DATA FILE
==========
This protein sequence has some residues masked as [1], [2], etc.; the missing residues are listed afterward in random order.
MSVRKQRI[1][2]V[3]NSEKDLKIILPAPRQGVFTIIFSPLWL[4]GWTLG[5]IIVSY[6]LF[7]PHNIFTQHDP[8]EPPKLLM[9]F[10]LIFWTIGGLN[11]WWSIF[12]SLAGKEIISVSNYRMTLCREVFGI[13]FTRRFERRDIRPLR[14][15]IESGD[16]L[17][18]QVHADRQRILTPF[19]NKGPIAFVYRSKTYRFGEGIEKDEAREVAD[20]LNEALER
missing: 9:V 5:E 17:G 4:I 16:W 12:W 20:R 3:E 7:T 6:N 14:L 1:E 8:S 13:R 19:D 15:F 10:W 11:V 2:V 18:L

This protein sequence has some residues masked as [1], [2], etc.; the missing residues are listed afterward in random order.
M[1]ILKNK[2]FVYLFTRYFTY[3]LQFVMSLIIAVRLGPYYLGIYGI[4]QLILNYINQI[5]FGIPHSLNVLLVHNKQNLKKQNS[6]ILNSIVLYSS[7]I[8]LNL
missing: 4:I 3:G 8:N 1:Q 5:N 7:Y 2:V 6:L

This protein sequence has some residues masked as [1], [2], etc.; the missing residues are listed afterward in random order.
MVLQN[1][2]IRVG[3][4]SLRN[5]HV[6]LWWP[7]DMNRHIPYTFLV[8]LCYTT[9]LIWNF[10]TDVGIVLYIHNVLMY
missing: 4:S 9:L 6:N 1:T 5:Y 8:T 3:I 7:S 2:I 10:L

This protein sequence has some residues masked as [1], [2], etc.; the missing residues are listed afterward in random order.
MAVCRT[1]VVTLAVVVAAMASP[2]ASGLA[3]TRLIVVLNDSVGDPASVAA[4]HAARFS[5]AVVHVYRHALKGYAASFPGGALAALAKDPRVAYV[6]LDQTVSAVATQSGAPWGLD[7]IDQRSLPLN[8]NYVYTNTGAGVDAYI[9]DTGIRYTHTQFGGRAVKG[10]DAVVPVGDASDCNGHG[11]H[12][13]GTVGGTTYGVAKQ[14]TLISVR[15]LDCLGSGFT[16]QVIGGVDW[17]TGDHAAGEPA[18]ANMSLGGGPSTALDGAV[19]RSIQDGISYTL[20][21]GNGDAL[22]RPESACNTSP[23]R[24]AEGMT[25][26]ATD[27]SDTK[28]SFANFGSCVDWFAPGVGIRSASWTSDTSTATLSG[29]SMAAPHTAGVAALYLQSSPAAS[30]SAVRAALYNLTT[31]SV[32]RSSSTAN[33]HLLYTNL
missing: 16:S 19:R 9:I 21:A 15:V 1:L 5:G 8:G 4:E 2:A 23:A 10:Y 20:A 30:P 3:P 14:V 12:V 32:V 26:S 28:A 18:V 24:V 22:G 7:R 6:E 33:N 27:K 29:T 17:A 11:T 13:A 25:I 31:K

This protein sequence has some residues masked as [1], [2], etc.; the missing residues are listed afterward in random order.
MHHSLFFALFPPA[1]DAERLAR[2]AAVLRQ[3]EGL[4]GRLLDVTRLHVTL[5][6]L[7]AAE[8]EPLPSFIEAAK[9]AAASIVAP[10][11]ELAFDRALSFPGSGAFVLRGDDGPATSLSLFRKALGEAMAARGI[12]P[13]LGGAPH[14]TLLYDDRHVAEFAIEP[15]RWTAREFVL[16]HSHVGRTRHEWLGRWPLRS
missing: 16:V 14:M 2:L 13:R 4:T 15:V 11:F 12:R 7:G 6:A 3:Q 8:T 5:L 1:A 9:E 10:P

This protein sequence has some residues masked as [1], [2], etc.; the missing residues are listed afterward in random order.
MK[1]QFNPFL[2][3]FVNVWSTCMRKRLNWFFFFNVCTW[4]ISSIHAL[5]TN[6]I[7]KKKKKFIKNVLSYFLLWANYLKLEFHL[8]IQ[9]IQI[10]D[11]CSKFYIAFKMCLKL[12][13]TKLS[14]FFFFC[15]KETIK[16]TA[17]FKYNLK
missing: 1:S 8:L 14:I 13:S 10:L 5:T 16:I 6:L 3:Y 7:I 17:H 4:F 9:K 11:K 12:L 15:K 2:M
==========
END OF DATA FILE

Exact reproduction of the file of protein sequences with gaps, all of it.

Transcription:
This protein sequence has some residues masked as [1], [2], etc.; the missing residues are listed afterward in random order.
MSVRKQRI[1][2]V[3]NSEKDLKIILPAPRQGVFTIIFSPLWL[4]GWTLG[5]IIVSY[6]LF[7]PHNIFTQHDP[8]EPPKLLM[9]F[10]LIFWTIGGLN[11]WWSIF[12]SLAGKEIISVSNYRMTLCREVFGI[13]FTRRFERRDIRPLR[14][15]IESGD[16]L[17][18]QVHADRQRILTPF[19]NKGPIAFVYRSKTYRFGEGIEKDEAREVAD[20]LNEALER
missing: 9:V 5:E 17:G 4:I 16:W 12:W 20:R 3:E 7:T 6:N 14:L 1:E 8:S 13:R 19:D 15:F 10:W 11:V 2:V 18:L

This protein sequence has some residues masked as [1], [2], etc.; the missing residues are listed afterward in random order.
M[1]ILKNK[2]FVYLFTRYFTY[3]LQFVMSLIIAVRLGPYYLGIYGI[4]QLILNYINQI[5]FGIPHSLNVLLVHNKQNLKKQNS[6]ILNSIVLYSS[7]I[8]LNL
missing: 4:I 3:G 8:N 1:Q 5:N 7:Y 2:V 6:L

This protein sequence has some residues masked as [1], [2], etc.; the missing residues are listed afterward in random order.
MVLQN[1][2]IRVG[3][4]SLRN[5]HV[6]LWWP[7]DMNRHIPYTFLV[8]LCYTT[9]LIWNF[10]TDVGIVLYIHNVLMY
missing: 4:S 9:L 6:N 1:T 5:Y 8:T 3:I 7:S 2:I 10:L

This protein sequence has some residues masked as [1], [2], etc.; the missing residues are listed afterward in random order.
MAVCRT[1]VVTLAVVVAAMASP[2]ASGLA[3]TRLIVVLNDSVGDPASVAA[4]HAARFS[5]AVVHVYRHALKGYAASFPGGALAALAKDPRVAYV[6]LDQTVSAVATQSGAPWGLD[7]IDQRSLPLN[8]NYVYTNTGAGVDAYI[9]DTGIRYTHTQFGGRAVKG[10]DAVVPVGDASDCNGHG[11]H[12][13]GTVGGTTYGVAKQ[14]TLISVR[15]LDCLGSGFT[16]QVIGGVDW[17]TGDHAAGEPA[18]ANMSLGGGPSTALDGAV[19]RSIQDGISYTL[20][21]GNGDAL[22]RPESACNTSP[23]R[24]AEGMT[25][26]ATD[27]SDTK[28]SFANFGSCVDWFAPGVGIRSASWTSDTSTATLSG[29]SMAAPHTAGVAALYLQSSPAAS[30]SAVRAALYNLTT[31]SV[32]RSSSTAN[33]HLLYTNL
missing: 16:S 19:R 9:I 21:A 15:V 1:L 5:G 8:G 4:E 2:A 23:A 10:Y 20:A 30:P 3:P 14:V 12:V 32:V 26:S 28:A 18:V 24:V 22:G 7:R 6:E 33:N 27:K 29:T 17:A 11:T 13:A 25:I 31:K

This protein sequence has some residues masked as [1], [2], etc.; the missing residues are listed afterward in random order.
MHHSLFFALFPPA[1]DAERLAR[2]AAVLRQ[3]EGL[4]GRLLDVTRLHVTL[5][6]L[7]AAE[8]EPLPSFIEAAK[9]AAASIVAP[10][11]ELAFDRALSFPGSGAFVLRGDDGPATSLSLFRKALGEAMAARGI[12]P[13]LGGAPH[14]TLLYDDRHVAEFAIEP[15]RWTAREFVL[16]HSHVGRTRHEWLGRWPLRS
missing: 16:V 14:M 2:L 13:R 4:T 15:V 11:F 12:R 7:G 6:A 3:Q 8:T 5:L 1:A 9:E 10:P

This protein sequence has some residues masked as [1], [2], etc.; the missing residues are listed afterward in random order.
MK[1]QFNPFL[2][3]FVNVWSTCMRKRLNWFFFFNVCTW[4]ISSIHAL[5]TN[6]I[7]KKKKKFIKNVLSYFLLWANYLKLEFHL[8]IQ[9]IQI[10]D[11]CSKFYIAFKMCLKL[12][13]TKLS[14]FFFFC[15]KETIK[16]TA[17]FKYNLK
missing: 1:S 8:L 14:I 13:S 10:L 5:T 16:I 6:L 3:Y 7:I 17:H 4:F 9:K 11:K 12:L 15:K 2:M